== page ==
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FAQs about Anti-Bias Education at the Eliot Pearson Children's School

  1. What is anti-bias education (ABE)?
     
  2. Why is ABE so important?
     
  3. What do children learn in an ABE environment?
     
  4. What is the role of families in ABE?
     
  5. How does ABE relate to bullying?
     
  6. Where can I get more information about ABE at the Eliot-Pearson Children's School?
     
  7. What are the specific goals of an anti-bias education?
     
  8. How do teachers decide what to teach? What types of similarities and differences are discussed with the children?
     
  9. How is Anti-Bias Education integrated into the school day? What is the relationship between play, academics and ABE?
     
  10. Is anti-bias education appropriate for young children? Will my child learn or acquire biases about others?
     
  11. Will my child experience moments in which s/he feels included and/or excluded?
     
  12. How does the school discuss similarities and differences between families, in terms of their parenting styles, beliefs and values? Is there room for discussion when a family's approach is different from that of the school?
     
  13. How is anti-bias education related to special education inclusion?
     
  14. How can I stay informed about the work my child's class is doing with in regard to anti-bias education?
     
  15. How are the teachers trained to use Anti-bias Education? How can teachers teach Anti-bias Education in a responsive and sensitive way to children whose identities are different from their own?
     


  1. What is anti-bias education (ABE)?

    Anti-bias education is a stance that supports children, and their families, as they develop a sense of personal and group identity within a complex and multicultural society. This approach helps teach children to be proud of themselves and their families, to respect a range of human differences, to recognize unfairness and bias, and to speak up for what is right. (Derman-Sparks & Olsen, 2010).

    At the Eliot-Pearson Children's School, this means working to create an inclusive community that encourages conversations among children and adults about all types of human differences in the context of classroom life. Discussions may include topics such as: culture, race, language, physical, mental, and social-emotional abilities, learning styles, ethnicity, family structure, religion, sexual orientation, gender, age, socio-economic differences, and our many ways of being. ABE supports children and adults to listen to each other with open minds, and to reserve judgment when we encounter views with which we disagree.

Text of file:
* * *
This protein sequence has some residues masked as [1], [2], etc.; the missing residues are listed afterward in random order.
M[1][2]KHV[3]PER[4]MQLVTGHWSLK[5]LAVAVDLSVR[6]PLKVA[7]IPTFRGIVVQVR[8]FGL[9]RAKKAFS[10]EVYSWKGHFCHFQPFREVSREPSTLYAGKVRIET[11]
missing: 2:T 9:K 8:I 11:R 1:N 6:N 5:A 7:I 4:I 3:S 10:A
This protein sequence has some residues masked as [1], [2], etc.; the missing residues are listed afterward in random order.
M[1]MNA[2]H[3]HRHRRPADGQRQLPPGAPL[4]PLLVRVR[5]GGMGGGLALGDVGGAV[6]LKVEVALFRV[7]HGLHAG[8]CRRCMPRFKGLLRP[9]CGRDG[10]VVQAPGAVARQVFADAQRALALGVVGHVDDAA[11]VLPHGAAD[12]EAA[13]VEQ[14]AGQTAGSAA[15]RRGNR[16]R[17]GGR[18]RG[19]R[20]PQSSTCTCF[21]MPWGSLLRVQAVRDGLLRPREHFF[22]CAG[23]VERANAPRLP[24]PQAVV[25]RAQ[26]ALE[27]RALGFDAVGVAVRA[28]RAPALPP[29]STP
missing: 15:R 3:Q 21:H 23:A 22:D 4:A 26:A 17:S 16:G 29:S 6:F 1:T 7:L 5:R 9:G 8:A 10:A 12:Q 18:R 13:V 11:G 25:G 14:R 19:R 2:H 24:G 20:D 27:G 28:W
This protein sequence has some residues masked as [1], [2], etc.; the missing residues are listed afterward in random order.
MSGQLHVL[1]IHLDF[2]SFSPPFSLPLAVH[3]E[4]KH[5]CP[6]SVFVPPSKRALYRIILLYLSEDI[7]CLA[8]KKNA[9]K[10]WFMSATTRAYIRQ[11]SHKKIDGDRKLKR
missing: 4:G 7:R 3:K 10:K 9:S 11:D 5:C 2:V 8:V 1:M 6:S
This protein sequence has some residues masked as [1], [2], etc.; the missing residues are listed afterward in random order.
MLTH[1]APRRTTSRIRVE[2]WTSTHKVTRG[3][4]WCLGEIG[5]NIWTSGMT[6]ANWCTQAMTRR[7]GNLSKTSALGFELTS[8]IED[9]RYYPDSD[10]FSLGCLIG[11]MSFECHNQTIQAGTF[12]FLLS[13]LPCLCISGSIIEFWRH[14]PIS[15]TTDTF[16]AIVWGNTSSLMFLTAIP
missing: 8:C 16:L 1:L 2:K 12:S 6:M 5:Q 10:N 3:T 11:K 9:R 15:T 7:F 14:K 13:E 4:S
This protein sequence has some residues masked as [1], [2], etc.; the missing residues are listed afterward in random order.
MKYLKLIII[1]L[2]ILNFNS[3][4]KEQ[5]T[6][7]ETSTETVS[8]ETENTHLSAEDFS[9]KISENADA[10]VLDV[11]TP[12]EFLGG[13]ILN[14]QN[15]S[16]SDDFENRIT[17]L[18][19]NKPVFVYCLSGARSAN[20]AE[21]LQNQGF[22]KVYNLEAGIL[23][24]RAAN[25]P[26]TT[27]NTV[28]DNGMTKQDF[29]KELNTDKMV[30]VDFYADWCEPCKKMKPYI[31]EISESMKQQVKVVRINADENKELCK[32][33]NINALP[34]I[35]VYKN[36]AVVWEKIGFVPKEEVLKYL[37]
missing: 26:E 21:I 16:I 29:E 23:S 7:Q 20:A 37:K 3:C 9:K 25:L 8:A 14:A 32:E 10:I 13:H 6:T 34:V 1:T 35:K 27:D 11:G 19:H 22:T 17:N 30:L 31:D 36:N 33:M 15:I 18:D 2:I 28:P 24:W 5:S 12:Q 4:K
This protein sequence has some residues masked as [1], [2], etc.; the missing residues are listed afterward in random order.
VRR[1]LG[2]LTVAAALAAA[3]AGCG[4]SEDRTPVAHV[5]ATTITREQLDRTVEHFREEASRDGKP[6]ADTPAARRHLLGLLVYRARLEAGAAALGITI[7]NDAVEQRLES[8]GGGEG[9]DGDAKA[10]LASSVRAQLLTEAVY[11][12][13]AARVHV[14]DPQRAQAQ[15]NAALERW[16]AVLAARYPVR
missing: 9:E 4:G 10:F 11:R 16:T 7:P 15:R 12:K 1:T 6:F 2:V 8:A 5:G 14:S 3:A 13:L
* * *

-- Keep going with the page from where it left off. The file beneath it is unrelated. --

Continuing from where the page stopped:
Parent: "Anti-bias Education gives us tools to talk about difficult topics. It's safe to disagree."

    Teacher: "ABE is a complicated, messy process. There is no right or wrong answer."

  2. Why is ABE so important?

    Anti-bias teachers are committed to the principle that every child deserves to develop to their fullest potential and an ABE stance helps every child do that. ABE is important at all stages of development. Early childhood is a critical period of time as it is when children first receive and perceive messages about who they are, as well as how others see them and their families. With ABE, we work to make sure that all children see themselves and their families reflected and respected in the early childhood classroom.

    Parent: "If we fail to talk about our differences, all we are left with is to make assumptions about others that are often misleading or unfair."

    Teacher: "Children need language and experiences to broaden their understanding about diversity. The more experiences they have, the more easily they can take on an anti-bias approach themselves."

  3. What do children learn in an ABE environment?

    Children learn about similarities and differences in people and communities. They are encouraged to act in ways that reflect anti-bias values and to stand up for things they feel are unfair. ABE is integrated into the classroom activities. It is both planned curriculum within the structure of the day, as well as natural "teachable moments" based on children's social interactions, conversations and play. Anti-bias curriculum topics come from the children, families, and teachers, as well as historical or current events. When children ask questions about differences, adults listen in order to facilitate conversations and responses.